I strongly support construction of new housing to address the workforce housing crisis. Downtown is ideal for new housing development because it puts employees closer to jobs and adds customers in the downtown core.
Jack Ucciferri: As the commercial core of Santa Barbara, maintaining State Street’s vibrancy must be a priority for local leaders. I have been struck by the extent to which the conversations regarding “what is happening with State St.?” do not to fully appreciate the fundamental changes currently occurring in society at large. The problem is not dirty storefronts, overlarge signs, or outdated window displays.
Today’s consumers prioritize unique experiences over predictability. Let’s give them that by allowing street performers, micro producers, and civic events to reclaim Lower State St. from cars. I expand a bit upon this idea in A Modest Proposal to Revive State St.
Also, the City should consider levying a vacancy fee upon owners of buildings that sit vacant over a given period of time. Many of the buildings have extremely low cost bases relative to current value based upon historic rents. Well resourced owners can be thusly rational to continue writing off massive paper losses against their very real income from other portions of their real property portfolios. Adding a financial disincentive to letting storefronts sit idle would likely compel owners to acknowledge the true demand curve.
Are you supportive of the current Average Unit-size Density (AUD) ordinance in the City of Santa Barbara? If so, explain your reasons. If not, what changes would you make to improve it?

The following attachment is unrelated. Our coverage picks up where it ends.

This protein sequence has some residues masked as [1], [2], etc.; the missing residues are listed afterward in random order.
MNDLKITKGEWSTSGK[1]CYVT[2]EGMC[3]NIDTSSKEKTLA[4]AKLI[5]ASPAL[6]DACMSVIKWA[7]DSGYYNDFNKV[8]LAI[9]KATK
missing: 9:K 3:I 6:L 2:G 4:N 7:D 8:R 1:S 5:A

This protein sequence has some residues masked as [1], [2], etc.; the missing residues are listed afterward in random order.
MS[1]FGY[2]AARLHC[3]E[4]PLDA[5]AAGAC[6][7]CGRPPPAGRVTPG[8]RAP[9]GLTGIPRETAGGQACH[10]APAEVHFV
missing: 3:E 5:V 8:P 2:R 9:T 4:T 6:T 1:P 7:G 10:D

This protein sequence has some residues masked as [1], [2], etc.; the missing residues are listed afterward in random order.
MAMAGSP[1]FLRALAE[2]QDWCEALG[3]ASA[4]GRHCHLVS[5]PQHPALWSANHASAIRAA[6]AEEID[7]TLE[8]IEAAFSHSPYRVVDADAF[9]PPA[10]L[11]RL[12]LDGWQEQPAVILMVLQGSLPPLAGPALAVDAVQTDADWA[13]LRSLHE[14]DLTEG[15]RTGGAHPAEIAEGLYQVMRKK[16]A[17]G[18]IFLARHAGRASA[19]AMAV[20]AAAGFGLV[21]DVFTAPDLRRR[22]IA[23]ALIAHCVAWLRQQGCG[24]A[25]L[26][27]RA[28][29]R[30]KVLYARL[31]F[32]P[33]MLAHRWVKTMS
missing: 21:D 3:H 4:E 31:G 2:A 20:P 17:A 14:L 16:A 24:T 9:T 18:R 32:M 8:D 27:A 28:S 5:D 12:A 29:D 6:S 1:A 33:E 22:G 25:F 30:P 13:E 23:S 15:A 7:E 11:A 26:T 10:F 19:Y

Gregg Hart: I am a strong supporter of the AUD Program. For the first time in 40 years, the program has opened the door to the construction of much needed rental housing while ensuring neighborhood compatibility and character through architectural review.
Jack Ucciferri: I am strongly in favor of encouraging more housing downtown, but it has to be done with improved community buy-in into the process, robust design review, and accompanied by smart transportation planning - significant failures of the original AUD ordinance which Mr. Hart is a champion of.
Increased Housing Stock
What is your position on the state’s new mandates regarding Accessory Dwelling Units (ADUs), also known as granny flats?
Gregg Hart: The City must comply with State Law.
Jack Ucciferri: In general, I believe that our city knows better how to address its problems than Sacramento does. That said, when institutional inertia and the incentive structures of local politics were California’s workers and employers alike, Sacramento is compelled to act. I am hopeful that any approved ADU’s will be smartly designed and approved in ways that maximize value for our community while minimizing negative externalities.
Last year, the City Council unanimously voted to uphold existing zoning rules which severely limit short term or vacation rentals in the City? What is your opinion of that decision, and what steps would you take to change it, if any?
Gregg Hart: I support the unanimous City Council decision to preserve very limited local housing stock for local residents because we face a workforce housing crisis.
Jack Ucciferri: For roughly a year and a half I was owner-operator of OurTown Property Management. We managed the primary homes Santa Barbarans who chose to rent them their homes on a short term basis to make extra income while they traveled. Most of my clients were young professionals working in the nonprofit sector or were affiliated with UCSB. Because they were primary residences, no housing stock was lost. Because they were well-managed, the neighbors never had reason to complain. The City got TOT money. Everyone won.
The STR debate that tore through our community and killed OurTown was very poorly orchestrated by the City. Community Development Director Buell assured myself, the Chamber, and others that the issue would be studied intensely for roughly a year before being brought to Council. Then suddenly it was on the Council agenda a month later when very few people understood the intricacies of the issues involved.